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From Morality to God

Discussion in 'Christian Apologetics' started by Tree of Life, Oct 26, 2020.

  1. Tree of Life

    Tree of Life Hide The Pain

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    1. Whenever we engage in moral activity we presuppose a moral norm. By moral activity I mean moral discourse, moral evaluation, and the like. When we say that "Brionna Taylor deserves justice", "Black Lives Matter!", "stealing is wrong", or similar statements we are engaging in these things. All of this presupposes a moral norm. Whenever we make a moral evaluation we suppose that there is some moral standard of judgment out there that tells us what's right and wrong and we are appealing to that.

    When I say, for example, that "the fridge is broken - it ought not to be freezing the butter" I am appealing to a norm (a teleological norm). How do I know that it ought not be freezing the butter? I simply look at the manufacturer's guide to find out how the fridge ought to be working. The same happens in moral evaluation.

    2. Relative norms depend upon absolute norms. Whenever we engage in moral activity we are actually presupposing not just any norm, but an absolute norm. Countries write laws and impose them on their citizens. Laws are a kind of relative norm because they are always subject to evaluation at a higher level. Just because something is a law, does not mean that it's good, just, or wise. We may always ask of any law: "Is this a good law? Is this a just law?" We can all think of example of unjust laws (Jim Crow laws, for example). But in order for us to evaluate any relative norm (like a law), there must be some absolute norm. An absolute norm is one that is not subject to evaluation at a higher level. We can ask: "Is this law good?" because there's something above the law whereby we may evaluate the law. Perhaps it's the constitution. Maybe when we ask: "Is this law good?" we are asking if it's constitutional. But then we may also ask: "Is our constitution good and just?" On and on this goes until we arrive at some absolute norm that cannot be evaluated at a higher level. If there is no such norm, we could never evaluate any relative norms at all. It would make no sense to ask: "Is this law good?"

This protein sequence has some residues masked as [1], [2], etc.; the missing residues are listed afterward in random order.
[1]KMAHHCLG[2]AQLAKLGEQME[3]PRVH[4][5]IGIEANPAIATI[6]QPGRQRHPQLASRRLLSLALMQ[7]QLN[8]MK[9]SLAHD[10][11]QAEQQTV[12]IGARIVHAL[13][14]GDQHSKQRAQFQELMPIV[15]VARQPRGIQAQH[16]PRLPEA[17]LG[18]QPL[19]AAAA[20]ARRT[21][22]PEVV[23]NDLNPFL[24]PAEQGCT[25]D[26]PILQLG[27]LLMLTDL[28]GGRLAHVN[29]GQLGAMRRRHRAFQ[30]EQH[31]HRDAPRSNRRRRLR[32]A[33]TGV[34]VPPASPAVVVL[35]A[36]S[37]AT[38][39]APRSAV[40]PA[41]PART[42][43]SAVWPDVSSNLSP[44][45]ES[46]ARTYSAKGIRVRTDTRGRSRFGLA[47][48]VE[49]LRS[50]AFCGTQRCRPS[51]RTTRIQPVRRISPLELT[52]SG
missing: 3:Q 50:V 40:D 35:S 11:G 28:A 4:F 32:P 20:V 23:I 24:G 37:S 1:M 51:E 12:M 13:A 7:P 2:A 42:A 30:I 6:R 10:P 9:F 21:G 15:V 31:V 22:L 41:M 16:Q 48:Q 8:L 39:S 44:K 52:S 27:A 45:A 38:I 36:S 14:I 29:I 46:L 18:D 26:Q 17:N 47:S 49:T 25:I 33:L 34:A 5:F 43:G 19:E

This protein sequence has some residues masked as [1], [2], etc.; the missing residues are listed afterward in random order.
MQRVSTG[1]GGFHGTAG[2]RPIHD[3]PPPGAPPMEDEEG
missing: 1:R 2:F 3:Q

3. Norms can only arise in personal contexts. Norms are only ever imposed by people. All relative norms that we know of are personal in nature. Behind every norm is a person or people who impose that norm. The fridge has a manufacturer that says how the fridge ought to work. The speed limit is imposed by a body of people. A nation's laws are imposed by people. Household rules are written and imposed by people. Every norm we can think of has a person or people standing behind it who have authority. It's very difficult to imagine an impersonal norm. What allegiance do we owe to the laws of physics, for example?

    4. An absolute norm could only come from an absolute person. A norm that is not subject to evaluation at a higher level could only come from a person who is not subject to evaluation at a higher level - an absolute person. When we are talking about an absolute person, we are talking about something like God.

    5. Therefore, whenever we engage in moral activity, we presuppose God's existence. If God does not exist there could be no absolute norms and thus no norms at all and all moral activity would be without meaning. Yet we find moral activity very meaningful. When we engage in it, we presuppose that God exists even if we resist this idea. We might simultaneously reject belief in God and accept belief in God while doing this.
     
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  2. Moral Orel

    Moral Orel Proud Citizen of Moralton Supporter

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    A norm is just something that normally happens, is usual or typical. We expect norms to be followed because they usually are. A fridge doesn't freeze the butter normally, not because the manufacturer says so, but because that's what we've generally experienced. People expect other people to cooperate with each other because that's what we've all generally experienced.

    I want to get a job naming kitchen appliances. That sounds easy. Think about it: toaster, blender, freezer... You just say what the thing does, and then you add "er". "So what's this thing do?" "Well it keeps things fresh" "Well then that's a fresh-er. I'm going on break!"